We identified different diarrheagenic (DEC) Escherichia coli
pathotypes isolated from 1,207 children with and without acute endemic diarrhea in Salvador, Bahia, Brazil collected as part of a case-control study. Since the identification of DEC cannot be based on only biochemical and culture criteria, we used a multiplex polymerase chain reaction developed by combining five specific primer pairs for Enteropathogenic Escherichia coli
(EPEC), Shiga toxin-producing E. coli
/ Enterohaemorrhagic E. coli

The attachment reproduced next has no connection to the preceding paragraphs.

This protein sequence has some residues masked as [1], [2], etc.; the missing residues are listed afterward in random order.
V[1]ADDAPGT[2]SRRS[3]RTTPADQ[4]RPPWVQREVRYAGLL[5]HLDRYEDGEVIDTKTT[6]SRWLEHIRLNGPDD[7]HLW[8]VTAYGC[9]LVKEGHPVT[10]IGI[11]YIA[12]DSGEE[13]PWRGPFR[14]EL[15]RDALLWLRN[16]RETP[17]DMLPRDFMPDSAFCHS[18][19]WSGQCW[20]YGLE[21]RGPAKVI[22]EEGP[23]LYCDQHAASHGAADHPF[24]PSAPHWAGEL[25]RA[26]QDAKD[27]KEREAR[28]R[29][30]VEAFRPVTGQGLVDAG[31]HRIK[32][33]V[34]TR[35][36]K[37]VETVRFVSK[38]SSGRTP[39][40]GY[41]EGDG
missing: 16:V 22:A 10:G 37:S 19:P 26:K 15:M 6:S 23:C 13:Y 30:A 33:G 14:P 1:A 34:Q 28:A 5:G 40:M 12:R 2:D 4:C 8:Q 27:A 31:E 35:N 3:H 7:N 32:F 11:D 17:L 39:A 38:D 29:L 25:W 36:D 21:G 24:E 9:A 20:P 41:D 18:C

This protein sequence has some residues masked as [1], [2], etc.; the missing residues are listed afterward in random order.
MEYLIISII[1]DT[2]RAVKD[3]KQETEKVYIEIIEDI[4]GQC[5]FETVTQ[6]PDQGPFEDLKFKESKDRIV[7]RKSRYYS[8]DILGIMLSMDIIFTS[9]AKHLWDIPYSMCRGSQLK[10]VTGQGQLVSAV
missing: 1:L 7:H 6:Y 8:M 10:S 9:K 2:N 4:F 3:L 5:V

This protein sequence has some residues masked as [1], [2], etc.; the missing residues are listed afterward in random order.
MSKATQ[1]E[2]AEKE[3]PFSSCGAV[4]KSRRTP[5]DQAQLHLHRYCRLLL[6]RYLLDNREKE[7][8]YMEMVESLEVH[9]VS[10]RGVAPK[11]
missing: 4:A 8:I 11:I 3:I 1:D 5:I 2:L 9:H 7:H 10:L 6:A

(STEC/EHEC), Enterotoxigenic E. coli
(ETEC) and Enteroaggregative E. coli
(EAEC) to detect these pathotypes simultaneously in a single-step reaction. In order to distinguish typical and atypical EPEC strains, these were tested for the presence of EAF plasmid. The prevalence of diarrheagenic E. coli
in this sample of a global case-control study was 25.4% (259 patients) and 18.7% (35 patients) in the diarrhea group (1,020 patients) and the control group (187 patients), respectively. The most frequently isolated pathotype was EAEC (10.7%), followed by atypical EPEC (9.4%), ETEC (3.7%), and STEC (0.6%). Typical EPEC was detected only in one sample. The prevalence of the pathotypes studied in children with diarrhea was not significantly different from that in children without diarrhea.